Reductio Ad Absurdumlatest example in the recent stream of findings of “rapid evolution,” which seem to be coming at an ever increasing pace, is that with the finding of graphite in a 4.1 billion year zircon, life on Earth may have started, err, “almost instantaneously.” Someone tell the angels that Oparin can now rest in peace, for his 1924 prediction that origin of life research would be solved “very, very soon” has finally come to pass. Life arose “almost instantaneously”—though we suspect Oparin was hoping for a bit more detail.
The problem is that with its inexorable march of progress, science just continues to narrow those evolutionary time windows. Darwin insisted evolution required hundreds of millions of years, but the Cambrian Explosion, and all the other so-called Big Bangs of the historical record—which tell us that the appearance of everything from flowers to horses was punctuated rather than gradual—must have occurred in no more than a few million years.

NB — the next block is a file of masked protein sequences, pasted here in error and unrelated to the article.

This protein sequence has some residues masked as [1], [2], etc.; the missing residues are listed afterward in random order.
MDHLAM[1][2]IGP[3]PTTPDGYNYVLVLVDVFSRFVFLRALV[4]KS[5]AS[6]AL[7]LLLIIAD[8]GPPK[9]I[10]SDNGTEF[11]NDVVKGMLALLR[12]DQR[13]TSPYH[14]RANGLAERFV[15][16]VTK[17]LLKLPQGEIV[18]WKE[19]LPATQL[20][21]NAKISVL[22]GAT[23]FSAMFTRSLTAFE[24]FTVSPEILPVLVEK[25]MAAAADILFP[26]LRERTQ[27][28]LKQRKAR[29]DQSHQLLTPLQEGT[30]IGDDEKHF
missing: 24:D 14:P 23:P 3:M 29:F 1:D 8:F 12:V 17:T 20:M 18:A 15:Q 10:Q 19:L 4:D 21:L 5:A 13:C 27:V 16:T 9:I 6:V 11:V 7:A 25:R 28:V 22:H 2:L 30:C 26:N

It means the evolutionary tree is the exact opposite of what evolutionists expected. Rather than the slow, gradual, buildup of diversity over the eons of time, instead bursts of radically new species appeared out of nowhere, over and over, only to be winnowed out by extinction.
And it all started with the first life. Except that where a few tens of millions of years once seemed to be available, which itself was inadequate, that speck of graphite now leaves us with nothing but an evolutionary nanosecond.